My sister and I went shopping last night… again. It is after Christmas, the sales are beckoning as though we are drowning and they can save us… and Mom is gone. That is why we have been going out to eat, sometimes twice in one day, and why we’ve been shopping together, a lot. We are at loose ends; we need to be together; and we have been given our freedom.
For the last five years Mom was steadily going downhill, getting more frail, more feeble, needing more help. And Mom wanted her daughters to be the ones to catch her on the slide down. Not some strangers in a freezing nursing home (I mean they probably keep it 75; Mom’s was not one degree less than 95). Mom trained us from birth that she never wanted to go to a nursing home, her biggest fear in life, although she had many as she grew older. So when the time came for the care Mom needed, my sister and I were there. And so was my brother as often as he could be, and my older sister was the one who came and stayed continuously at the end, seeing Mom right into heaven.
But the day-to-day care for the last several years was Dar’s and mine. And, really, more hers because Darla lives in the same town as Mom did. So when Mom fell, the little box that sat on the shelf where all the photos of the smiling children and grandchildren were kept, the little box from the “I’ve-fallen-and-can’t-get-up” organization, relayed the message to Darla, and Darla came with whomever she could get from her work to pick Mom up, dust her off, and put her back to rights. Soon, we were going after work and on weekends, staying till we got Mom into bed for the evening, making sure every light was off, every ceiling fan shut down and the air conditioner turned off, and everything locked up tight.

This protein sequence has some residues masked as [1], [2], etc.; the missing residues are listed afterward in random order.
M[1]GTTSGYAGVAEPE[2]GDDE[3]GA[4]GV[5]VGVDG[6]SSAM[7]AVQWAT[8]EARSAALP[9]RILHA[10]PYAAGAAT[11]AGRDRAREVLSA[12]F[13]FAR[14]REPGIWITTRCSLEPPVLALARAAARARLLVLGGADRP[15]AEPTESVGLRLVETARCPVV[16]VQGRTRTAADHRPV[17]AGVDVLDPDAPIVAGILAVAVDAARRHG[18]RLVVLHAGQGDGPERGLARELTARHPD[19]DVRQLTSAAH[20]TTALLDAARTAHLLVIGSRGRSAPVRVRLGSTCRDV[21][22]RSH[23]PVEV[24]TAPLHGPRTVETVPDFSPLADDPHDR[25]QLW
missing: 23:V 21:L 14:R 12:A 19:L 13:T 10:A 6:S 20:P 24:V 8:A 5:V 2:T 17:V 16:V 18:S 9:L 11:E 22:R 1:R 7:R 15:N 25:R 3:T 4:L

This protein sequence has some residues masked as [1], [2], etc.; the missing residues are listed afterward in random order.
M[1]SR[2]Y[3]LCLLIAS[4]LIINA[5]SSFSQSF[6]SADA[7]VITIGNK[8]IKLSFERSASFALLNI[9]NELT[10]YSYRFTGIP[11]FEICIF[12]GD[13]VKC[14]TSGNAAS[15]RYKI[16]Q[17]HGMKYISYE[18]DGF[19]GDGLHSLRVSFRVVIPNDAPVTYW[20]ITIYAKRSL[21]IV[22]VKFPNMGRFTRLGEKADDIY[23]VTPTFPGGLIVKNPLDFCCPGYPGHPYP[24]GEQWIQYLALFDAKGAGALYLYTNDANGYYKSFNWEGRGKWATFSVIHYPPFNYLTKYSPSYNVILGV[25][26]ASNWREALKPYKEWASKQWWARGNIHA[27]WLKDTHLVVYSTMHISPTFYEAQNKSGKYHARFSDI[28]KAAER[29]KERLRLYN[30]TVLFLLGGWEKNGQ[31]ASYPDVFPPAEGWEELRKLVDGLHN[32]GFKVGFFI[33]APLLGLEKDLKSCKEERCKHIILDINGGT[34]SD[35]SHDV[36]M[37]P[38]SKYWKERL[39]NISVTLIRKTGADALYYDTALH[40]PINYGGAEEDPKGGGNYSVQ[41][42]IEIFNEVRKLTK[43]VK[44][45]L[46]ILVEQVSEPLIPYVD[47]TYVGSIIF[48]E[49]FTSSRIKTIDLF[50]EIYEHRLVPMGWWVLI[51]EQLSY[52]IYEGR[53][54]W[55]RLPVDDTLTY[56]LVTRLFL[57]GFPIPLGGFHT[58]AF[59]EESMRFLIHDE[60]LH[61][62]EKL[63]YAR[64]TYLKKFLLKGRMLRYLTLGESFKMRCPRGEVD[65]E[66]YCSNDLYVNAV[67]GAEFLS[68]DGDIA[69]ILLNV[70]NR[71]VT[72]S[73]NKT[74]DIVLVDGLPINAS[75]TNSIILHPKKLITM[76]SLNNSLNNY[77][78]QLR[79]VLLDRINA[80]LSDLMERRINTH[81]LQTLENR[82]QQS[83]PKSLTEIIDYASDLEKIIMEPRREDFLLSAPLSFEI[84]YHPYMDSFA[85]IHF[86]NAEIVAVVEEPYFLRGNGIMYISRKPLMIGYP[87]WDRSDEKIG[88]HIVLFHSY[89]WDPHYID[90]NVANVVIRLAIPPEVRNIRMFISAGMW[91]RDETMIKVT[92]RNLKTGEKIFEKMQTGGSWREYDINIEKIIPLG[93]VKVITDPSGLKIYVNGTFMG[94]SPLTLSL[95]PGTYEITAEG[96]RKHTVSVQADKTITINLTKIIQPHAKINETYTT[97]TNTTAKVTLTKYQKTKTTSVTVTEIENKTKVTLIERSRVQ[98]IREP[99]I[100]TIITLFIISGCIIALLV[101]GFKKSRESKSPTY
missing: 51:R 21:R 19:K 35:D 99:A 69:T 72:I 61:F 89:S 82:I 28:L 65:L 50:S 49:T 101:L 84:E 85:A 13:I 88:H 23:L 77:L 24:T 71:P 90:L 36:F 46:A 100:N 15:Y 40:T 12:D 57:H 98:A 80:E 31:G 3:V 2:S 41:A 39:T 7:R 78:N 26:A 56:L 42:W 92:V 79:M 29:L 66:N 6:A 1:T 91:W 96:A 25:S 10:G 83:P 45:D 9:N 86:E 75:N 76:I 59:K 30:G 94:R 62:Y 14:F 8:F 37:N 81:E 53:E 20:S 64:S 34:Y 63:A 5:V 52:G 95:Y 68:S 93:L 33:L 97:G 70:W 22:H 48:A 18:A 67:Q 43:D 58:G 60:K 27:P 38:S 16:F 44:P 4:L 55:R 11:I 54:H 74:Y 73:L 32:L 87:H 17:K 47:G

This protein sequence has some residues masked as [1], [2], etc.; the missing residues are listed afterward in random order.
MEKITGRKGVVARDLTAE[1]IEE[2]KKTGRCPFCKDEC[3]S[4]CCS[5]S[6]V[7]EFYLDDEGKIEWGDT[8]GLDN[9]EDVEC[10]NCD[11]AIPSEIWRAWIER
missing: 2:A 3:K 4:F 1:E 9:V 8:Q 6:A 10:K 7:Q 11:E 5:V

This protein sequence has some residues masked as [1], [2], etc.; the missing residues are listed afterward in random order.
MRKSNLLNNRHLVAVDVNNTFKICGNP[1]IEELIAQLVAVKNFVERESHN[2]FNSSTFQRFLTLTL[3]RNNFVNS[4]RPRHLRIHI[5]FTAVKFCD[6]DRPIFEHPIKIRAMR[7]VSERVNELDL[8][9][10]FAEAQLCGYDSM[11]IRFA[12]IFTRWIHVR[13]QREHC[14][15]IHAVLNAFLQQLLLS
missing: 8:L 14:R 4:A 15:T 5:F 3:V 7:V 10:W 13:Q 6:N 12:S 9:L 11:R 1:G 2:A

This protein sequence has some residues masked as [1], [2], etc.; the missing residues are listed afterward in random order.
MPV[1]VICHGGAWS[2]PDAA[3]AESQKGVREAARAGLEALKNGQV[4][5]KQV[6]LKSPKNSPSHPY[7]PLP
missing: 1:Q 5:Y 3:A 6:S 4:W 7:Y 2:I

Then she fell and cut her forehead wide open on the carpet. It was time for the outside help that came to Mom’s house during the weekday while we were at work. They would stay till 4:30, and then we stayed, again, till bedtime. Those were good times. Times we got to talk and share and eat ice cream or sherbet together. Times we learned a few things we didn’t know about our mother, about us, about family. We talked about God and Heaven. My mom loved Jesus and His Word and lived her life as best she could for His honor and glory.
One evening I noticed Mom was yellow, so we went straight to the hospital. The time had come that she didn’t need to be by herself at all anymore. So we started staying the nights then, taking turns by the day or couple of days. Get at Mom’s around 4:30 in the afternoon and stay till morning. If Darla and I wanted to do anything, we got extra sitters or worked something out with Ben, our brother. But it was rare that we got to spend time together as we had done in the past. After all, we were and are best friends. It’s tough giving up your best friend, seeing her a few minutes here and a few minutes there.
Mom died, giving up the struggle and succumbing to the arms of the angels as they whisked her away to Heaven. And set us free.
8 thoughts on “Mom’s Last Gift”